Don't Want the Holidays to End? Make Panettone French Toast

by Susan Russo
Print Email

panatonefrenchtoastBack in Rhode Island, there was never much to look forward to after Christmas. The holiday decorations came down, it was depressingly dark by 4:30 pm, and that once-fluffy-perfect-for-sledding-snow had turned into treacherous black ice. But there was always panettone.

Panettone is an Italian sweetbread made with candied orange, zest, citron, and raisins that is closely associated with Christmas and New Year's Day. Growing up in Rhode Island, my family received a lot of panettone for Christmas because it was a go-to gift among Italians. Need a gift for your lawyer? A loaf of panettone is perfect. Invited to someone's house for coffee around the holidays? Bring panettone. Have an exceptionally good mailman? Give him a loaf of panettone, plus a shot of anisette when no one's looking. That always warms him up a bone-chillingly cold route.

 

Though panettone is delicious unadorned, I always preferred it toasted with a dab of butter or some orange marmalade. However, my favorite way to eat it was my mom's panettone French toast. She would cut super thick slices (because, really, where's the fun in thin French toast?), dip them in a mixture of egg, milk, cinnamon, vanilla, and orange zest, then cook them until golden brown and plump. All they needed after that was a drizzle of pure maple syrup and a dusting of confectioners' sugar. And that is exactly what I'm sharing with you today.

If you didn't receive any panettone this holiday season, then go to your nearest Italian specialty market or deli and buy a loaf. Chances are they'll still have leftovers from Christmas, so you may even get one on sale. I received mine thanks to the generosity of Maryann and Joe, when I participated in their Italian Feast of the Seven Fishes in December.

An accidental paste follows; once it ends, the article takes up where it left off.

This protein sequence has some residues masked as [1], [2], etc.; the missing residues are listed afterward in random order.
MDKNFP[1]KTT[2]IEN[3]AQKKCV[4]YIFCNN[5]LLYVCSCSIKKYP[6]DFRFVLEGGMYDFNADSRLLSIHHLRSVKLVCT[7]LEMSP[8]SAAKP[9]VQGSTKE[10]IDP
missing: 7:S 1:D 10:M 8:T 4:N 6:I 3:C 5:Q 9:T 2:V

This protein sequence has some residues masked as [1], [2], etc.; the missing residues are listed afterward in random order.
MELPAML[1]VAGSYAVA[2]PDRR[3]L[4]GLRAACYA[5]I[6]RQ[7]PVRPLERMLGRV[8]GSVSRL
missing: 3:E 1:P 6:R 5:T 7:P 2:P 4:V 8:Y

Since I won't be getting fresh falling snow any time soon here in San Diego, I may have to walk over to Little Italy for another loaf of panettone. After all, winter still has a way to go.

Panettone French Toast
Makes 6 large or 12 small servings

1 loaf Italian panettone bread, cut into 6 thick slices
6 large eggs
1 1/2 cups milk (whole or low-fat)
3/4 teaspoon ground cinnamon
1 1/2 teaspoons pure vanilla extract
zest of 1 large orange
butter, for the griddle
maple syrup
confectioners' sugar

In a shallow bowl or pie plate, lightly whisk eggs; add milk, cinnamon, vanilla, and orange zest and whisk until well combined.

Place griddle over medium-high heat. Melt a little butter on the griddle until just coated.

Dip one slice of bread in the egg mixture, allowing the excess to drip into the bowl, then place on the hot buttered griddle. Cook for 1 minute per side, or until golden brown and the egg has set. Place on a warm plate and cover until ready to serve. Repeat with remaining slices, buttering the griddle as necessary. Cut each slice into 2 triangles. Place 12 triangles of French toast on a serving platter. Drizzle with maple syrup and dust with confectioners' sugar. Serve hot.

 

Susan Russo is a free lance food writer in San Diego, California. She publishes stories, recipes, and photos on her cooking blog, <Food Blogga and is a regular contributor to NPR’s <Kitchen Window. She is also the author of  Recipes Every Man Should Know and The Encyclopedia of Sandwiches.

Add comment


Security code
Refresh

 

restaurant news

Sundance Resort's Pear Cobbler with Almond Crumble
Utah
by Chef Mark Shoup

Sundance Ski Resort UtahChef Mark Shoup knows about cold weather. The executive chef at Robert Redford’s Sundance Resort in Utah serves up a lot of hot comfort food when hungry skiers sit down in the main dining room,...

Read more...
The Malibu Fish Market
Los Angeles
by Anna Harari

malibuseafood.jpgMy mother used to tell me she would drive to Malibu several times a week.  She wouldn't stop there, just drive there and back.  To relax…to write in her head...to figure things out. She doesn't do...

Read more...
The Village Bakery & Cafe
Los Angeles
by Charles G. Thompson

ImageIn many places in the world a bakery is often the nexus of a neighborhood.  A place where the locals meet to buy baked goods and bread. Bread, the so-called ’staff of life,’ is inexpensive...

Read more...
Two Stars, One Incredible Experience
Europe
by James Moore

spain1.jpgI was recently in Spain for Madrid Fusion, one of Spain's biggest gastro-festivals that included a “who’s who” of culinary heavyweights from Spain and elsewhere, including Ferran Adrià (who...

Read more...